If you have an engineering background, you’ve doubtless spoken of tech debt more than you ought to. For developers, tech debt is a trap that often steals more time than provides real value. It’s the path of least resistance where we can exert our cleverness without anyone else being the wiser about the real importance of the efforts. For leaders, there’s a simple area where we find things that we think are “best practices” but, in fact, provide virtually no real improvement. That’s leadership debt.
The Siren Song of Fluff
Let’s start with a basic premise: essentially, every leader is interested in being helpful and, therefore, chooses actions based on that, not based on a will to look cool or waste time. Nevertheless, that doesn’t inure them from the siren song of the management lore du jour. One day, it’s SWOT; the other, it’s about asking precisely the right question during one-on-ones.
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Leadership debt is precisely what we get when we’re unclear about our strategy and about the direction we should be pushing our organizations. After all, you’re not going to idly sit back and do nothing. Thus, you find something to do. Like focusing on tech debt too much, to the point where we’re rewriting things that no one cares about, leadership debt is about focusing too much on managerial busywork that makes it seem like you’re making progress, whereas it doesn’t move the needle at all.
Some real-life examples you’re probably familiar with include:
- Rambling about values that are never being used.
- Defining detailed IC levels when people are not likely to even stay long enough to be promoted because of motivation problems.
- Going into elaborate extras like off-sites, retreats, and hackathons when the team barely meets its goals.
- Obsessing over procedures and processes when the team is not delivering the basics.
- Making the org structure more complex when the managerial attention is already at capacity.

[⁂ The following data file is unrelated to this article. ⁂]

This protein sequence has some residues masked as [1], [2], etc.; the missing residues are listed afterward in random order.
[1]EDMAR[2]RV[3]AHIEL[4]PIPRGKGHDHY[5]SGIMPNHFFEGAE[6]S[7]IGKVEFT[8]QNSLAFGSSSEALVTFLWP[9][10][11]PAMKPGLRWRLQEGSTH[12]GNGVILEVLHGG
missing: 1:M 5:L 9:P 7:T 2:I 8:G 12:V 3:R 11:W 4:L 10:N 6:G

Back to Basics
If this sounds blunt, it is. Leaders can and should handle some of the stuff I just listed, but only when they’ve made their team good enough to warrant it. Doing it prematurely reminds me of when I read the Design Patterns book in my first months as a professional coder and started blasting different patterns left and right before I was even capable of understanding the problem I was solving. It makes you feel cool, but it actually detracts from real progress.
As a rule of thumb, most of these extras should be postponed until you feel like the team has hit its stride and can benefit from them. Any change should not be done because it looks good on a Medium post but because you’re already clearly suffering from a problem and believe the change has a reasonable chance of alleviating the situation.
Don’t shrug off being constantly overwhelmed and behind schedule as the norm. Your team deserves better. You should get to a place where you’re proud of the team you’re leading and then help them get even better. Putting toddlers in high school won’t get you there. Get your basic impact-per-engineer right. Build managerial talent. Gain strategic clarity. Don’t know how to do that? Get help. But don’t focus on leadership debt; it’s just cargo-culting.